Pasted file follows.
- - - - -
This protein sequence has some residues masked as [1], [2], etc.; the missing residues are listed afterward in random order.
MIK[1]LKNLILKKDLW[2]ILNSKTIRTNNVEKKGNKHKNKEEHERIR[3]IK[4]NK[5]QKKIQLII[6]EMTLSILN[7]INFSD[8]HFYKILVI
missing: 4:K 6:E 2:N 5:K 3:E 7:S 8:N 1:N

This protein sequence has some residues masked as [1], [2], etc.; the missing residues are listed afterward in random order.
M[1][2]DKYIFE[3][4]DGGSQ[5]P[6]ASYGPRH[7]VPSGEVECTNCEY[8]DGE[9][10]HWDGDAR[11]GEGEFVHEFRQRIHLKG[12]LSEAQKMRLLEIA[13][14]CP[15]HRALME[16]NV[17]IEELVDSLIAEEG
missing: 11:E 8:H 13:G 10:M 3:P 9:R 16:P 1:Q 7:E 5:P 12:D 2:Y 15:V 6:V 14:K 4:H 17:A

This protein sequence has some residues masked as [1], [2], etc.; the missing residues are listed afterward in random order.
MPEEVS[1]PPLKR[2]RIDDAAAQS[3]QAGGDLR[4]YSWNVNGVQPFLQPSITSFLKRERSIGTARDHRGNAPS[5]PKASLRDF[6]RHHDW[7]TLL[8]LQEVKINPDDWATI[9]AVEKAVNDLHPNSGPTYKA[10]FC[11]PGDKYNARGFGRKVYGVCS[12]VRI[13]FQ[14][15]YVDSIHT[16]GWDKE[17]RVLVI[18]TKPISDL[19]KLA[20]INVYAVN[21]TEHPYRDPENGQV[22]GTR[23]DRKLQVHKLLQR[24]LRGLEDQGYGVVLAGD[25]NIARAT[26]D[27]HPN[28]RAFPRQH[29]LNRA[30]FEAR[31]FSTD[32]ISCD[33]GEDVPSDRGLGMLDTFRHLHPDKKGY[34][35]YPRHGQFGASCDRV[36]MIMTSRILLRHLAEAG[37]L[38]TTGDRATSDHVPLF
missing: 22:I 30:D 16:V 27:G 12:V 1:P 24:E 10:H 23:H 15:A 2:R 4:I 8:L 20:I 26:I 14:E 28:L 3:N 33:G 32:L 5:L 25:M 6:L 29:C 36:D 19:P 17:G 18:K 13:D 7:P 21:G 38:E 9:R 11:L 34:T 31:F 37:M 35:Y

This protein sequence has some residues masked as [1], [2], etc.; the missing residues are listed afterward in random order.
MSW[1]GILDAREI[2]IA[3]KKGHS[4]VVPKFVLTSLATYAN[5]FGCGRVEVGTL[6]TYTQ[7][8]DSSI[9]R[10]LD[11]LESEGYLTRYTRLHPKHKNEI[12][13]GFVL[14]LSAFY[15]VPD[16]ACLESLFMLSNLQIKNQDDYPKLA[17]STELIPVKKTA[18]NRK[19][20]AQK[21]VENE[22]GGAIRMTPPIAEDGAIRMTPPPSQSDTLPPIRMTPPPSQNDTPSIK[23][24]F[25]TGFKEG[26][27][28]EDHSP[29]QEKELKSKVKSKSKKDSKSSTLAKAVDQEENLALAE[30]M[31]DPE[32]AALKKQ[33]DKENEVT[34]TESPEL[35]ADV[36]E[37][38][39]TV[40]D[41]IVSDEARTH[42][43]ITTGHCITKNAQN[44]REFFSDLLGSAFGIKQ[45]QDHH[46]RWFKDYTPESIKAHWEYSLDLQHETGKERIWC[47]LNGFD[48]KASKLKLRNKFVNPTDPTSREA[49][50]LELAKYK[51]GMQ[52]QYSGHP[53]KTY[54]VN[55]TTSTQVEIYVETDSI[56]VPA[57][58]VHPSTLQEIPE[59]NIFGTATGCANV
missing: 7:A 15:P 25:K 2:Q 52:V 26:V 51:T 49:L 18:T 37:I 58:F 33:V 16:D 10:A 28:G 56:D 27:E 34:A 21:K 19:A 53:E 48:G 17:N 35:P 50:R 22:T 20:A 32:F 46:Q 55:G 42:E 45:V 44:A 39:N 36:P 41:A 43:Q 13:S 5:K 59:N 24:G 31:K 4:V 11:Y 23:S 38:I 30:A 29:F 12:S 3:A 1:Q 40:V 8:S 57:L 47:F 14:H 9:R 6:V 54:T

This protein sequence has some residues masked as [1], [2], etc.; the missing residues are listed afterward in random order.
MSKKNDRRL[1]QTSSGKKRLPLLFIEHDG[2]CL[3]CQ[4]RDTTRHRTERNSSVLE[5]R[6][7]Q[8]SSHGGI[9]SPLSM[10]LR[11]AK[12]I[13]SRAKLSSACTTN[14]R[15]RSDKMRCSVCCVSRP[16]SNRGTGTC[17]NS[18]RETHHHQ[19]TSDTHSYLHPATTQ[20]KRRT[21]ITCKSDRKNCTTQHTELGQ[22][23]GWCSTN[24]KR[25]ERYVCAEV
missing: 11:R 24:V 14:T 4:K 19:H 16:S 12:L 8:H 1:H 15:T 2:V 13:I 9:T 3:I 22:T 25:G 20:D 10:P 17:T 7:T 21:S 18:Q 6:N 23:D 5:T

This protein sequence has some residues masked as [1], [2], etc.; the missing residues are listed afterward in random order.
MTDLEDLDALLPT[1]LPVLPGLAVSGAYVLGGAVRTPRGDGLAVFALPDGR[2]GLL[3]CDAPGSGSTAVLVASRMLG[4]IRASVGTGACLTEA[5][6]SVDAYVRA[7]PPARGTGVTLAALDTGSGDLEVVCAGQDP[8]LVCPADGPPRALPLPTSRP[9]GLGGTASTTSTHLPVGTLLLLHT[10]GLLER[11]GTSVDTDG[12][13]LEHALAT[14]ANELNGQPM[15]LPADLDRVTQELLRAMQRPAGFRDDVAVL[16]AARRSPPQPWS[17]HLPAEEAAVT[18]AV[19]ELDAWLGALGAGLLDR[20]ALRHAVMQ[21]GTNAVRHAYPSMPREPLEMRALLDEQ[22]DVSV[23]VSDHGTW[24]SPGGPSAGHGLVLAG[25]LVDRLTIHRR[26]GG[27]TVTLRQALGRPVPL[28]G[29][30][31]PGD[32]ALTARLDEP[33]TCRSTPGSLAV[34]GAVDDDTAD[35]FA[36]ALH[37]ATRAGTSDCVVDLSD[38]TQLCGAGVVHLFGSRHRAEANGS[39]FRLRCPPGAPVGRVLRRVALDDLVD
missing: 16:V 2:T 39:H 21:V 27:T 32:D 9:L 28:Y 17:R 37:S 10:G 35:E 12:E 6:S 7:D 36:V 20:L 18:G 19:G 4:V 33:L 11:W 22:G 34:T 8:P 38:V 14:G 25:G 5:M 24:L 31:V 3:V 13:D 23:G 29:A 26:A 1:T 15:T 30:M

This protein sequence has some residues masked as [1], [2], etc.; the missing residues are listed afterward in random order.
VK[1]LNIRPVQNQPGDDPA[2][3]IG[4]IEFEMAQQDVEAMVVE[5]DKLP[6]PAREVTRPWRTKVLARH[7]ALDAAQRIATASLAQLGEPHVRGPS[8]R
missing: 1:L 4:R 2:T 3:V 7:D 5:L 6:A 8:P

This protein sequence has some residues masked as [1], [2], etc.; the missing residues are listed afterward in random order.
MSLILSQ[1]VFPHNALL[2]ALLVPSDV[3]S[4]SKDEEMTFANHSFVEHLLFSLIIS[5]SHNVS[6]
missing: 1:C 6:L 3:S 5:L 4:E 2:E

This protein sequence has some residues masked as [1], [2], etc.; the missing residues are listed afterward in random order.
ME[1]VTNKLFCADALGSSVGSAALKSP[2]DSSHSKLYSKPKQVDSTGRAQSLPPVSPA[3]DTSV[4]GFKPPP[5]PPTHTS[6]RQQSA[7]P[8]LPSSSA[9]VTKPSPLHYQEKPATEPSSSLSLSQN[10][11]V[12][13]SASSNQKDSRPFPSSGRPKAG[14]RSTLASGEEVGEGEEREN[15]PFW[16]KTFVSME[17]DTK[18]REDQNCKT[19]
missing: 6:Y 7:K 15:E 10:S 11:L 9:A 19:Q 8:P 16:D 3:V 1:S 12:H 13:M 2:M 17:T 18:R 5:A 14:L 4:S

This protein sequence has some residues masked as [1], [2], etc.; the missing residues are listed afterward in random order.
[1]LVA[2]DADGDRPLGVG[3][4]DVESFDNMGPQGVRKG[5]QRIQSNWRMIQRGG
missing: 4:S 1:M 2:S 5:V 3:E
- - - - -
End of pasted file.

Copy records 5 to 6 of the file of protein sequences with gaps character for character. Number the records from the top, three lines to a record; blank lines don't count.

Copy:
This protein sequence has some residues masked as [1], [2], etc.; the missing residues are listed afterward in random order.
MSKKNDRRL[1]QTSSGKKRLPLLFIEHDG[2]CL[3]CQ[4]RDTTRHRTERNSSVLE[5]R[6][7]Q[8]SSHGGI[9]SPLSM[10]LR[11]AK[12]I[13]SRAKLSSACTTN[14]R[15]RSDKMRCSVCCVSRP[16]SNRGTGTC[17]NS[18]RETHHHQ[19]TSDTHSYLHPATTQ[20]KRRT[21]ITCKSDRKNCTTQHTELGQ[22][23]GWCSTN[24]KR[25]ERYVCAEV
missing: 11:R 24:V 14:T 4:K 19:H 16:S 12:L 8:H 1:H 15:T 2:V 13:I 9:T 3:I 22:T 25:G 20:D 10:P 17:T 7:T 21:S 18:Q 6:N 23:D 5:T

This protein sequence has some residues masked as [1], [2], etc.; the missing residues are listed afterward in random order.
MTDLEDLDALLPT[1]LPVLPGLAVSGAYVLGGAVRTPRGDGLAVFALPDGR[2]GLL[3]CDAPGSGSTAVLVASRMLG[4]IRASVGTGACLTEA[5][6]SVDAYVRA[7]PPARGTGVTLAALDTGSGDLEVVCAGQDP[8]LVCPADGPPRALPLPTSRP[9]GLGGTASTTSTHLPVGTLLLLHT[10]GLLER[11]GTSVDTDG[12][13]LEHALAT[14]ANELNGQPM[15]LPADLDRVTQELLRAMQRPAGFRDDVAVL[16]AARRSPPQPWS[17]HLPAEEAAVT[18]AV[19]ELDAWLGALGAGLLDR[20]ALRHAVMQ[21]GTNAVRHAYPSMPREPLEMRALLDEQ[22]DVSV[23]VSDHGTW[24]SPGGPSAGHGLVLAG[25]LVDRLTIHRR[26]GG[27]TVTLRQALGRPVPL[28]G[29][30][31]PGD[32]ALTARLDEP[33]TCRSTPGSLAV[34]GAVDDDTAD[35]FA[36]ALH[37]ATRAGTSDCVVDLSD[38]TQLCGAGVVHLFGSRHRAEANGS[39]FRLRCPPGAPVGRVLRRVALDDLVD
missing: 16:V 2:T 39:H 21:V 27:T 32:D 9:L 28:Y 17:R 37:S 10:G 35:E 12:E 6:S 7:D 36:V 20:L 18:G 19:G 4:V 33:L 11:W 22:G 34:T 8:P 38:V 14:G 25:G 5:M 24:L 31:V 3:V 13:D 23:G 29:A 26:A 1:T 15:T 30:M